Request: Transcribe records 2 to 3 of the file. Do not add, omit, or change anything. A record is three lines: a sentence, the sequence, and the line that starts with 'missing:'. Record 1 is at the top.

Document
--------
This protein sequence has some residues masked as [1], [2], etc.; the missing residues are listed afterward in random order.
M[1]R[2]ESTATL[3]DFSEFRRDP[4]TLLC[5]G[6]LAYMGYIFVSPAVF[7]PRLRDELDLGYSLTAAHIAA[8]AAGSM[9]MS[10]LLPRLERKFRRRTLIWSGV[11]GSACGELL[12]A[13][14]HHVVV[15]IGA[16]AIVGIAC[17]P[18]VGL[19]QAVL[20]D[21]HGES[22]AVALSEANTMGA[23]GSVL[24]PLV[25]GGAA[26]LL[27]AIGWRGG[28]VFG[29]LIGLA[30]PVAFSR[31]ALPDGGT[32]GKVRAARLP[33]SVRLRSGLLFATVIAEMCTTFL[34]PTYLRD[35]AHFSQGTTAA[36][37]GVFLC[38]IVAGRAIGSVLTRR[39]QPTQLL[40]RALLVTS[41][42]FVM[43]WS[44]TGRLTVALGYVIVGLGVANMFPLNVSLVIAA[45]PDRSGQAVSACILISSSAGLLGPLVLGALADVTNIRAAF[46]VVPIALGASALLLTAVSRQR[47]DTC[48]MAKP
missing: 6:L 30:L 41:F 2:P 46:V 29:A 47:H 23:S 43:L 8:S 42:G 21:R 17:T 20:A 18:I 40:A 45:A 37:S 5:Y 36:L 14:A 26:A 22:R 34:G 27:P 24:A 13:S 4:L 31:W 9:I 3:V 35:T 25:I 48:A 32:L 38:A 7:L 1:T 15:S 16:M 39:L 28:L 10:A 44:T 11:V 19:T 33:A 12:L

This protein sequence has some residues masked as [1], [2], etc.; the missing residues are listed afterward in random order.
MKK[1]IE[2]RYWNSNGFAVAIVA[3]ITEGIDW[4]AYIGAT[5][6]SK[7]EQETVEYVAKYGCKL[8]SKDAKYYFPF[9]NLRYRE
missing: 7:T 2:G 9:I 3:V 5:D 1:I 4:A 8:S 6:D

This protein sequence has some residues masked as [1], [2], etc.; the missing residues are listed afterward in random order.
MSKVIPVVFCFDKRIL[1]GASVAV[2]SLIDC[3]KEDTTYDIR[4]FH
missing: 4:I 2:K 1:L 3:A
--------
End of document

This protein sequence has some residues masked as [1], [2], etc.; the missing residues are listed afterward in random order.
MKK[1]IE[2]RYWNSNGFAVAIVA[3]ITEGIDW[4]AYIGAT[5][6]SK[7]EQETVEYVAKYGCKL[8]SKDAKYYFPF[9]NLRYRE
missing: 7:T 2:G 9:I 3:V 5:D 1:I 4:A 8:S 6:D

This protein sequence has some residues masked as [1], [2], etc.; the missing residues are listed afterward in random order.
MSKVIPVVFCFDKRIL[1]GASVAV[2]SLIDC[3]KEDTTYDIR[4]FH
missing: 4:I 2:K 1:L 3:A